Drink drank drunk

To drink something is to swallow a liquid. The past tense of drink is drank. The past participle of drink is either drank or drunk, though the latter is used twice as often as the former.

A past participle is the adjective or adverb form of a verb. In this case, drunk is used exclusively with the verb have. Some will say that drank is not the past participle. However, it is listed in some dictionaries and used widely as such. If you are concerned about your audience, stick with have drunk and I drank.


It should be noted that to be drunk is to have consumed enough alcohol to lose one’s ability to make rational decisions.


I drink a lot of coffee, and I drink a well-brewed cup. [BBC]

When I say I drank a lot of Mountain Dew, I really mean it was the only thing I drank. [Huffington Post]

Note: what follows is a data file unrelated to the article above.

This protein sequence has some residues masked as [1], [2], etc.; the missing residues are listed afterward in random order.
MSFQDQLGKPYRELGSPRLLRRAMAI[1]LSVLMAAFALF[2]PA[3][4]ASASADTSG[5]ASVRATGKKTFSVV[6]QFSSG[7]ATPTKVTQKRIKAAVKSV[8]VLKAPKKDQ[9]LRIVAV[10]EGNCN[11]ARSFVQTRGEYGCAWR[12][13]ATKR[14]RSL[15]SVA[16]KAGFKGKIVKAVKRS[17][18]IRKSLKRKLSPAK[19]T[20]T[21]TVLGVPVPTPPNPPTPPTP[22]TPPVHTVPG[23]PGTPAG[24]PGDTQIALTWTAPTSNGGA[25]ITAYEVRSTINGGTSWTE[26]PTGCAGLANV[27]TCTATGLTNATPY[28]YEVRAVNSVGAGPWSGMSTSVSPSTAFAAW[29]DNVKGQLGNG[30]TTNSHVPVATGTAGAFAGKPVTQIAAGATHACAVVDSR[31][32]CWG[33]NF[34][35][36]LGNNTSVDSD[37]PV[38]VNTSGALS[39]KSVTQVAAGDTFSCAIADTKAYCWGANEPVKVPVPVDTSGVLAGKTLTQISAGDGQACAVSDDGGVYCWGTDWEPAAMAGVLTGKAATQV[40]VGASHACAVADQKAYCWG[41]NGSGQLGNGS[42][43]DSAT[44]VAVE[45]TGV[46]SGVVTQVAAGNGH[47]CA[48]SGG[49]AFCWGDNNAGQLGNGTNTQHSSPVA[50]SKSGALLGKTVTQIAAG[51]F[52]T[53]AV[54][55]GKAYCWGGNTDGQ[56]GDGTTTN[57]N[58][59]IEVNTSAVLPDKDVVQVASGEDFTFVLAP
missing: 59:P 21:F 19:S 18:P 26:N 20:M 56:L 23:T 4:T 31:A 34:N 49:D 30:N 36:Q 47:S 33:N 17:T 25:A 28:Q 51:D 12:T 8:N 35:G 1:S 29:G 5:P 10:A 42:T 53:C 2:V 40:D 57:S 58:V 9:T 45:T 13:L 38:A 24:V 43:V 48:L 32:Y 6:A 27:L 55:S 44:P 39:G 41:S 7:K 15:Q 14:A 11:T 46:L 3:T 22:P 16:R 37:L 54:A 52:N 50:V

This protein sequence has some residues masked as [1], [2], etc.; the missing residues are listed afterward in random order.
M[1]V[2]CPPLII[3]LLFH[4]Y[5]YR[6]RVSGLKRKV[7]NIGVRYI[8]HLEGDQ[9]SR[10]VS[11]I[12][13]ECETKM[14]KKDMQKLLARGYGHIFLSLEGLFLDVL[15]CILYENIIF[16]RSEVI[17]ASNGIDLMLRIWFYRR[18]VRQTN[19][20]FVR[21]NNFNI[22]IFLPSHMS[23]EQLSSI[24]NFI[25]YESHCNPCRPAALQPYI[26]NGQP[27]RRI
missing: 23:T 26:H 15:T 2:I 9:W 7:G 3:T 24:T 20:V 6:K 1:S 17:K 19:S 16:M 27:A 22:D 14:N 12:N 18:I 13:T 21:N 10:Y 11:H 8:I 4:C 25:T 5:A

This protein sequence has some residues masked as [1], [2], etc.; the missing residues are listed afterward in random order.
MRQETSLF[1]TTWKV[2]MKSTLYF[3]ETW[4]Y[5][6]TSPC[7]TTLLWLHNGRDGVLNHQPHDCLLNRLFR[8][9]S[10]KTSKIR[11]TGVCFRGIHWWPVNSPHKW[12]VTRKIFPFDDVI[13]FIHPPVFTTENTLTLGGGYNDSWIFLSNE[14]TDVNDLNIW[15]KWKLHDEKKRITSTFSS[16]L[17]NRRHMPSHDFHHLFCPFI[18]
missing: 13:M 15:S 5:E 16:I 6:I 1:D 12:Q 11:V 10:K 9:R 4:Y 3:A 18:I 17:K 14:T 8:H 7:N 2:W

I must have drunk two liters of this chocolate-milk brain stuff. [The New York Times]

He said on the day had drunk ‘an inordinate amount of alcohol’ but added that it was ‘unlikely’ Lidice would ever appear in court again. [Derry Journal]

It’s a nice way of saying someone has drunk too much, and there is a list of things to look out for: falling over, falling asleep, crying or showing other signs of distress. [Financial Times]

Rottman is reported to have drank three bottles of vodka a day and been banned from several bars in Sotogrande over unpaid bills. [Express]

Except about half the audience, by a show of hands early on, had drank ayahuasca—an Amazonian brew that causes one to vomit and to have intense visions for hours, and which many say has incredible healing powers, leading to recovery from illnesses no other treatment touched, like depression, drug addiction and even psoriasis. [Newsweek]


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